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salsa

Syllabification: sal·sa
Pronunciation: /ˈsälsə
 
/

Definition of salsa in English:

noun

1A type of Latin American dance music incorporating elements of jazz and rock.
Example sentences
  • Kidjo's style of music varies from Afro-funk, reggae, samba, salsa, gospel, jazz and rumba.
  • The concerts have featured internationally renowned bands playing music as diverse as African dance music, ska, jive, salsa and Bhangra.
  • Each solo covers one to two pages, and each presents a different Latin feel or groove such as bossa nova, salsa, Latin rock and Latin swing.
1.1A dance performed to salsa music.
Example sentences
  • Havana Night combines the traditional culture of Cuba with modern dance like the salsa, rumba, cha cha cha and mambo.
  • Two fields away the band is piping up, and a leggy 16-year-old is performing a convincing salsa with her 50-year-old father.
  • She came about being a dancer, well she got that from me to I love ballroom dancing especially salsa and ceroc.
2(Especially in Latin American cooking) a spicy tomato sauce.
Example sentences
  • Offering an incredible mix of chillies and salsas, the ‘Mexican Festival’ gives to its guests a chance to sample nine different variants of salsas, besides catching up with some great Mexican music.
  • Rob literally came dancing out of his kitchen with some corn chips and two salsas - one salsa fresca and the other salsa chipotle (hot with smoke dried Jalapeno chillies) and began to explain the cuisine.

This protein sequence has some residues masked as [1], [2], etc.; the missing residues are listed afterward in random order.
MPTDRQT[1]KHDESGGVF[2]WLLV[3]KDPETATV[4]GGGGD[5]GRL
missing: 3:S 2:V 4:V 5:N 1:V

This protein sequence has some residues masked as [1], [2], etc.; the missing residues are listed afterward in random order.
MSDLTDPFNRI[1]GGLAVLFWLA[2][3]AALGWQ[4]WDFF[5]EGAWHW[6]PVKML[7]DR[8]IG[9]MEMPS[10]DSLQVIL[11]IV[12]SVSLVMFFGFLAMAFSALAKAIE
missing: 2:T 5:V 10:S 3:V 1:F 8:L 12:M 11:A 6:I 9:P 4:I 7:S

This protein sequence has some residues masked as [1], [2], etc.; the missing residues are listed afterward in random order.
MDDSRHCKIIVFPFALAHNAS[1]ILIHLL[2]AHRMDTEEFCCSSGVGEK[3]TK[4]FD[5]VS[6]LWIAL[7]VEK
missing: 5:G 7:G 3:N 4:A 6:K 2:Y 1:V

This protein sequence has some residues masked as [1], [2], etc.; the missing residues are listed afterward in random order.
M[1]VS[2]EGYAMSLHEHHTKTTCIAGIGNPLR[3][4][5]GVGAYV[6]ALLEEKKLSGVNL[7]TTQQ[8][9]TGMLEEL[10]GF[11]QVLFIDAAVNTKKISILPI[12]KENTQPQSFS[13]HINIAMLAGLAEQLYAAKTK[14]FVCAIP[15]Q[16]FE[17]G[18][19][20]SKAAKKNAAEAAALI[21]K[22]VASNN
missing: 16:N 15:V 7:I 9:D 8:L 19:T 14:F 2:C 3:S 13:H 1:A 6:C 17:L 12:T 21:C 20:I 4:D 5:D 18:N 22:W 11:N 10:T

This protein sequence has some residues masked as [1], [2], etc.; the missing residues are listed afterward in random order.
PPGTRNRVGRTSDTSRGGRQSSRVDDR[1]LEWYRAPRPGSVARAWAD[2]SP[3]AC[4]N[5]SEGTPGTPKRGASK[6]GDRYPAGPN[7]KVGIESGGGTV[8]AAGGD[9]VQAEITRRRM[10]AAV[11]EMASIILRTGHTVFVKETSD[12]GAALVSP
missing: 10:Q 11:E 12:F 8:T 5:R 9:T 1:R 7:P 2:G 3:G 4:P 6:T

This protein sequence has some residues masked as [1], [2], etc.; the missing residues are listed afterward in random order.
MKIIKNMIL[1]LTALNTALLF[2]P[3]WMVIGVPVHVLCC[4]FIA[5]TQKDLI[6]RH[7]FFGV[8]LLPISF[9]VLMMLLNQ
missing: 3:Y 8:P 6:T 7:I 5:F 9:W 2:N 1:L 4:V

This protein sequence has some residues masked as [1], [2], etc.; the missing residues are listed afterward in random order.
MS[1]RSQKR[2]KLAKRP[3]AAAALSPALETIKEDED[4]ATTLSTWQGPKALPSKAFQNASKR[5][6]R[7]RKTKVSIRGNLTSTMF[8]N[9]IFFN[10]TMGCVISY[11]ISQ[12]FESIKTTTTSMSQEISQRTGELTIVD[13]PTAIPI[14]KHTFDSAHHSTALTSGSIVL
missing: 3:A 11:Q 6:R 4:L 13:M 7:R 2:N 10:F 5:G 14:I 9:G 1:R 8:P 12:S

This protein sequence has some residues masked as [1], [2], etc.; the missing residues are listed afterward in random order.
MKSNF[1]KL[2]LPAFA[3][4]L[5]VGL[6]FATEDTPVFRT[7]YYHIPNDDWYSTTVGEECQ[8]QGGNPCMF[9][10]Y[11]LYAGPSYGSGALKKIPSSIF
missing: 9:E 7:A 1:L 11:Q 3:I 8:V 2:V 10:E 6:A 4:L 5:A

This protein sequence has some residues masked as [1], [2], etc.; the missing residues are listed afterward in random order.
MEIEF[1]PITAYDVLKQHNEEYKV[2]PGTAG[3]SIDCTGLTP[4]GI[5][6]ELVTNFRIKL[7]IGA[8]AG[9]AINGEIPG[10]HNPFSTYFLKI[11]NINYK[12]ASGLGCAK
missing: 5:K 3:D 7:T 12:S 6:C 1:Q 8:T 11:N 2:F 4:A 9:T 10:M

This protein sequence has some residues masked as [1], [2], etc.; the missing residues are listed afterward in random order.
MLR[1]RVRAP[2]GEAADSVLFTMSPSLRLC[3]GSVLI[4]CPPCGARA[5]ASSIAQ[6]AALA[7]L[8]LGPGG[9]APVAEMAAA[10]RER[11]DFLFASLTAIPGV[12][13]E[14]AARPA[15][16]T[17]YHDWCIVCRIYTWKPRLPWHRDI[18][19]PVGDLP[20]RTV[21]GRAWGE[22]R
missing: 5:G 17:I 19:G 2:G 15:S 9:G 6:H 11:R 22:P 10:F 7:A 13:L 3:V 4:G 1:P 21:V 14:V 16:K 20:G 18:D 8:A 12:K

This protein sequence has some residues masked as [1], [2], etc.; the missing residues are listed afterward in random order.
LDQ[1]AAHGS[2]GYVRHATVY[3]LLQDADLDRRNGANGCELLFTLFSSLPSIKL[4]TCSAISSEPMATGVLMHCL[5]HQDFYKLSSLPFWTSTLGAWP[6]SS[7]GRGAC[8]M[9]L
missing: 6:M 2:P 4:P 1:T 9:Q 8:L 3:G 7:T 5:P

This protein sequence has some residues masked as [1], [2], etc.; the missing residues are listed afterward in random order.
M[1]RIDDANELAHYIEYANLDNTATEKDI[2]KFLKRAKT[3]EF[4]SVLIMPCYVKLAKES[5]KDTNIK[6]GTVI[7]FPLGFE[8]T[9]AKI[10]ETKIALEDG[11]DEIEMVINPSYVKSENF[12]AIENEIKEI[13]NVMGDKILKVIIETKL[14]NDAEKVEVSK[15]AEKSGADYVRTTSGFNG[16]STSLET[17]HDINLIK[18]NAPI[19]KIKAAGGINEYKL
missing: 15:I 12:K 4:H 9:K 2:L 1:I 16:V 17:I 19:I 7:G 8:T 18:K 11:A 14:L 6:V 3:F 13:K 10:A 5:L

• Last time I went shopping for the ingredients for taco soup, I found a brand of salsa (I forget the name) that offered salsas in different flavors, such as roasted garlic.

Origin

Spanish, literally 'sauce', extended in American Spanish to denote the dance.

More
  • sauce from (Middle English):

    This is another word that goes back to Latin sal salt, along with sausage (Late Middle English), and salsa (mid 19th century), which is simply the Spanish word for ‘sauce’. The Latin American dance the salsa (late 20th century) is so named because it is ‘saucy’. The expression what's sauce for the goose is sauce for the gander implies that both sexes should be able to behave in the same way. John Ray, who recorded the saying in his English Proverbs of 1670, remarked that ‘This is a woman's Proverb’. Cups now sit on saucers, but in the Middle Ages a saucer was used for holding condiments or sauces, and was usually made of metal. The description saucy originally simply meant ‘savoury, flavoured with a sauce’. In the early 16th century it began to refer to people and behaviour, meaning at first ‘impudent, presumptuous’, mellowing into ‘cheeky’, then taking on suggestive overtones.

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Pronunciation: snɑːf
verb
eat or drink quickly or greedily